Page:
If there is one thing that kills any creative process over time, it's listening to whining fans that think they know more about developing a character than the people who created the character themselves. I'm reminded of this fact whenever I check in with Capcom related news and come across some new bits of information regarding DmC, the prequel to their reasonably popular Devil May Cry saga.
For those new to the franchise, the long-story-short is that Dante, the main character of the series, has black hair and looks a lot like a washed up scrub than his more masculine, red trench-coat wearing counterpart. That alone is apparently enough to mess up a series, whose roots began as a potential sequel to the Resident Evil franchise.
What is astonishing to me is that breaking down the most recent gameplay trailer, fans of the series maintain that the entire game would be improved if Dante's hair was just a different color and length. It's almost no wonder the Japanese game development industry is suffering so much if all they're trying to do is cater to a group of individuals who don't want any sort of change. Knowing full well that Capcom understood the changes to Dante will inevitably draw some negative reaction, you can imagine such dramatic changes are being made if only for good reason.
It's even more painful to consider when you realize that DmC is supposed to be a story about the origins of Dante. There's nothing wrong with asking questions regarding a character's development, but to say that the game as a whole suffers from a plot-line not even remotely yet explained? Dante's origin has never been explored before, so it's fair to say that a younger Dante may have some visual differences "” hair color aside, but the most critical aspect of this new game would be the general shape that the world is taking. The world he seems to be living in, the weapons he uses, the shape everything around him seems to take when combat starts all focuses heavily on the most memorable underlying trait of Dante: his attitude.
Cocky, arrogant and with absolutely no doubt to his skills, Dante is a character defined, first and foremost, by his actions. The first thing you'll notice in the redesigned Dante is the absolutely staggering self-assurance he holds with himself. It spills out from the way he walks, in his facial expression and most definitely in the way he fights. Simply put, Dante is a massive asshole, but he's one that we love to watch fight.
Although we've only been given a glimpse of some work-in-progress gameplay this E3, everything I've seen beautifully personifies Dante as a character. His very presence gives colour to the world around him, which he effortlessly brings to life through his attacks and, just like the 'older' version of himself, Ninja Theory has taken care to make sure that Dante's attacks aren't strictly linear. Each weapon brings a different style to the gameplay, again brought to life by the way Dante wields his weapons. The cool part about his character isn't the fact that he uses a sword, it's how he uses it, and every single swing he threw down in the trailer looked just as fresh as the last.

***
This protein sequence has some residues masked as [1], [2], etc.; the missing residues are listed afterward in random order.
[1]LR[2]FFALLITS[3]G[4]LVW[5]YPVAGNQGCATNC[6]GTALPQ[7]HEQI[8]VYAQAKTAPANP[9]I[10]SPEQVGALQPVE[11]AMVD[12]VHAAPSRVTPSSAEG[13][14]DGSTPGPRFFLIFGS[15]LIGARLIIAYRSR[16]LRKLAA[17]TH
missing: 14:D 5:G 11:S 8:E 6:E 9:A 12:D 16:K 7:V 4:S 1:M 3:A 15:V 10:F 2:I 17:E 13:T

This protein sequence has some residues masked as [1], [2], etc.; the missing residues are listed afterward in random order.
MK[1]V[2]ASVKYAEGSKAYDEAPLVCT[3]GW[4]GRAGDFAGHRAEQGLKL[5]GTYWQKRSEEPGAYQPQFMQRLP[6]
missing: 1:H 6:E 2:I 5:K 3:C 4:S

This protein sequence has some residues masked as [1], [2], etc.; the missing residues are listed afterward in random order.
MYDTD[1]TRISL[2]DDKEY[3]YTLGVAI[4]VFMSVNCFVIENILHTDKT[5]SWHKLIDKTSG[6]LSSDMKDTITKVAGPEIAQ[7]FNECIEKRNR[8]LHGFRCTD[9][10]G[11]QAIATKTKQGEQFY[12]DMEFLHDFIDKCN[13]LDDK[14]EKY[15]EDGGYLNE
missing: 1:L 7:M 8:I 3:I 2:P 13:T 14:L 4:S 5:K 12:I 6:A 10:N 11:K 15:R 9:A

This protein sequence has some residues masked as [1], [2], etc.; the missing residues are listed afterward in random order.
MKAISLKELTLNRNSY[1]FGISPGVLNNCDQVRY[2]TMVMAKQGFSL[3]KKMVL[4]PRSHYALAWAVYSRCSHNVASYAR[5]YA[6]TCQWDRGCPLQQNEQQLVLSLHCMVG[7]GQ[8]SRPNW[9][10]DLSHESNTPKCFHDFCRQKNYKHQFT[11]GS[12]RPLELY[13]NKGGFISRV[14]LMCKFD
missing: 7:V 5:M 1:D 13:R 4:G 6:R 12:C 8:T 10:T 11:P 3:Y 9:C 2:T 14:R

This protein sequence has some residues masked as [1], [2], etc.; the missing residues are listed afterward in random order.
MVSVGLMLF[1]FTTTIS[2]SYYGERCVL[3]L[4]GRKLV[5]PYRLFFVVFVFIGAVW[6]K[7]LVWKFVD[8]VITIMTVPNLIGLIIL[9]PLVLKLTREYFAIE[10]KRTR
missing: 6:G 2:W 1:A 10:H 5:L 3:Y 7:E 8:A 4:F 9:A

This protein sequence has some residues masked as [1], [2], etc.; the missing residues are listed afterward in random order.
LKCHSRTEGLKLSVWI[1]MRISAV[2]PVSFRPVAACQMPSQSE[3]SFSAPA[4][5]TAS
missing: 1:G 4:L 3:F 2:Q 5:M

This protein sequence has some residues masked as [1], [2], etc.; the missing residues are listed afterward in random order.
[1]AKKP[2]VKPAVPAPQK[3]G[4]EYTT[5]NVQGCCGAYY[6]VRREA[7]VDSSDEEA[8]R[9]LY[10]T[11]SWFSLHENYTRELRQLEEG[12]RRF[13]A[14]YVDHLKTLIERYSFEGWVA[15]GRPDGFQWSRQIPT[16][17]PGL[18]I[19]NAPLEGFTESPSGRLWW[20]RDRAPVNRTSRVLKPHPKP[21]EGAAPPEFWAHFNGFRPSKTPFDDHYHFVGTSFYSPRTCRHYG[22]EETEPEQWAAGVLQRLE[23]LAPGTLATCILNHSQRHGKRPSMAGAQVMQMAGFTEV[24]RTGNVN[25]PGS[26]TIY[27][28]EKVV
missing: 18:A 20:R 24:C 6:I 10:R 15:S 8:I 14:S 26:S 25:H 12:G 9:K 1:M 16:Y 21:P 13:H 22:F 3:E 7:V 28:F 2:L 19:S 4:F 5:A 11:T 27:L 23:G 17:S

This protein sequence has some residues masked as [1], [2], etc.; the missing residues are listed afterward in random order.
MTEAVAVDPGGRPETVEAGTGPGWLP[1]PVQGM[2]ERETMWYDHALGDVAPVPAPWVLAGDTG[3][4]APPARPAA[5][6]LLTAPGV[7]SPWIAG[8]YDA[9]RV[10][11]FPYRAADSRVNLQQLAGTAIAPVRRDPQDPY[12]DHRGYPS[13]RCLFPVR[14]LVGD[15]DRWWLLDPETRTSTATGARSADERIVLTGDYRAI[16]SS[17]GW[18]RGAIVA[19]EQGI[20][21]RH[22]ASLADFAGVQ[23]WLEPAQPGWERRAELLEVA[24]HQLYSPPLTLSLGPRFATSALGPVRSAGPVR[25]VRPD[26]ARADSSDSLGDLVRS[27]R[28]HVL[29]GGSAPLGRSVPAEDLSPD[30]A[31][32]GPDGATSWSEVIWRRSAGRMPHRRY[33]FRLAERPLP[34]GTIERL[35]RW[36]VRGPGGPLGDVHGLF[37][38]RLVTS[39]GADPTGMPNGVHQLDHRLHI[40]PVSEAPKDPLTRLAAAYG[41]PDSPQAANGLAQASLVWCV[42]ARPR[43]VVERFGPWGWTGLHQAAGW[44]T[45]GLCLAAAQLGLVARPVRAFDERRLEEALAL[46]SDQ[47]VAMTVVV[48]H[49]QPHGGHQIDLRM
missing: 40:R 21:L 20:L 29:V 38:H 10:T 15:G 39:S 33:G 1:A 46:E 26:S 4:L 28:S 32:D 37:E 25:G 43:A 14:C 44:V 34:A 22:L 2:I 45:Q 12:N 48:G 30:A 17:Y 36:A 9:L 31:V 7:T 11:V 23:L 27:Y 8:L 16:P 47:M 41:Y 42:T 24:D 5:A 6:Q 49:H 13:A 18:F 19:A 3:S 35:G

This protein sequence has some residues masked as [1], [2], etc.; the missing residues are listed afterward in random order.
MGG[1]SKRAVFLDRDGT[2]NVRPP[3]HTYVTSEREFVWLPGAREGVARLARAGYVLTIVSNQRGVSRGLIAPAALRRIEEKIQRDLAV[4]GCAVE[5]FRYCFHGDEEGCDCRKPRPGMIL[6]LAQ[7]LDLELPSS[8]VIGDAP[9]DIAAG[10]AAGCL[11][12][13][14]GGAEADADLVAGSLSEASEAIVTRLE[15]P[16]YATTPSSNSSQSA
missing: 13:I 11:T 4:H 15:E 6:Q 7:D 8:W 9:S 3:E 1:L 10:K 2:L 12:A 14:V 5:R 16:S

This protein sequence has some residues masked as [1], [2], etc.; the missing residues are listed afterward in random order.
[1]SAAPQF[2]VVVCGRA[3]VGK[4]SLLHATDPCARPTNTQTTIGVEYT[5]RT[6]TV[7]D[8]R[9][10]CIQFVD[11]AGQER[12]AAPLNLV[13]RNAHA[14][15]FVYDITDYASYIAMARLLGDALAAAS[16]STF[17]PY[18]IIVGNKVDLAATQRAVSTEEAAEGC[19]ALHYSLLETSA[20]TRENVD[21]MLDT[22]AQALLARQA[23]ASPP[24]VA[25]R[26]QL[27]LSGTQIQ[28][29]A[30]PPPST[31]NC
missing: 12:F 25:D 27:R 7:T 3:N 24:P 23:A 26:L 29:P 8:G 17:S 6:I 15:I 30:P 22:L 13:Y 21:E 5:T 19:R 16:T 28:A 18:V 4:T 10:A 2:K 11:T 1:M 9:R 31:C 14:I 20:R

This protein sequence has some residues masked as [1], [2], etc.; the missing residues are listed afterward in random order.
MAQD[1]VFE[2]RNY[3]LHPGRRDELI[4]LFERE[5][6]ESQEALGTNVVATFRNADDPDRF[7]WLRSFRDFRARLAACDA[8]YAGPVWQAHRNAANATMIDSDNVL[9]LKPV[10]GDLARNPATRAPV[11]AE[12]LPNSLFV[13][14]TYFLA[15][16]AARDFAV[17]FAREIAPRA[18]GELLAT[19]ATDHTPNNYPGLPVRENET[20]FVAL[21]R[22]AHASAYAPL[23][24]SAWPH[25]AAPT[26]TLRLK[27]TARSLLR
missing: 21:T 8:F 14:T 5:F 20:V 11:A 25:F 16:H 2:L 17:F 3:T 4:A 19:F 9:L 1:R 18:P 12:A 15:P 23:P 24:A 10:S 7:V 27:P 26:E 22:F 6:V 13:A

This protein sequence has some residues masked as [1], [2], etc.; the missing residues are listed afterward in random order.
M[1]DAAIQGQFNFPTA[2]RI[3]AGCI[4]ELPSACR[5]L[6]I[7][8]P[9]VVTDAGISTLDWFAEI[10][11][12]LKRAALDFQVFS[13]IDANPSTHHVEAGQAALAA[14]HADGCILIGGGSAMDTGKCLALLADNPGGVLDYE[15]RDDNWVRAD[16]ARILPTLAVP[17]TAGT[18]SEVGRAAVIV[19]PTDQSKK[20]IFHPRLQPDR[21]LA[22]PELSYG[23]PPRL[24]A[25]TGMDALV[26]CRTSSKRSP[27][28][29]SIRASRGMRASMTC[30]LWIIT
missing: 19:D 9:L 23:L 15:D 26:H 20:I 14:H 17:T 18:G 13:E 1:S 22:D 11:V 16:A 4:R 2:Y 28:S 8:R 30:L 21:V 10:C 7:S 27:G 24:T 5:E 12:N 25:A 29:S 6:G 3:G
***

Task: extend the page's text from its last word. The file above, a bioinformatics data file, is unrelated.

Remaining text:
It's quite clear that, despite all of his skill, the Dante that exists in this game is but a shadow of his future self as well. The black and white mode he enters that recolors his hair the 'appropriate' white I take as more of a hint of what the gentlemen is capable of, or at least what he can achieve under great focus. I don't really see how any of this gameplay can be improved by a character remodelling any more than the new Lara Croft redesign can be better if they made her breasts three times larger. If a company is going to take the time to imagine the roots of a character, it's logical to imagine that the end result will be something that leads to, in the case of a prequel, the 'first' game.
Perhaps it's just me, but I never really got why purists insisted that any kind of change made to a series is bad. Change is what fuels this industry and pushes new concepts and designs forward. In many cases, it's what causes developers to create new IPs in the first place; and while not all change is a good thing it's important to at least give it a chance before tearing it down from afar. In the case of this Devil May Cry, these so call 'fans' of the game need to relax and listen to themselves. Maybe if they take a moment to stop worrying about what sort of hairstyle Dante is sporting these days they would be relatively impressed with what Ninja theory has managed to accomplish so far.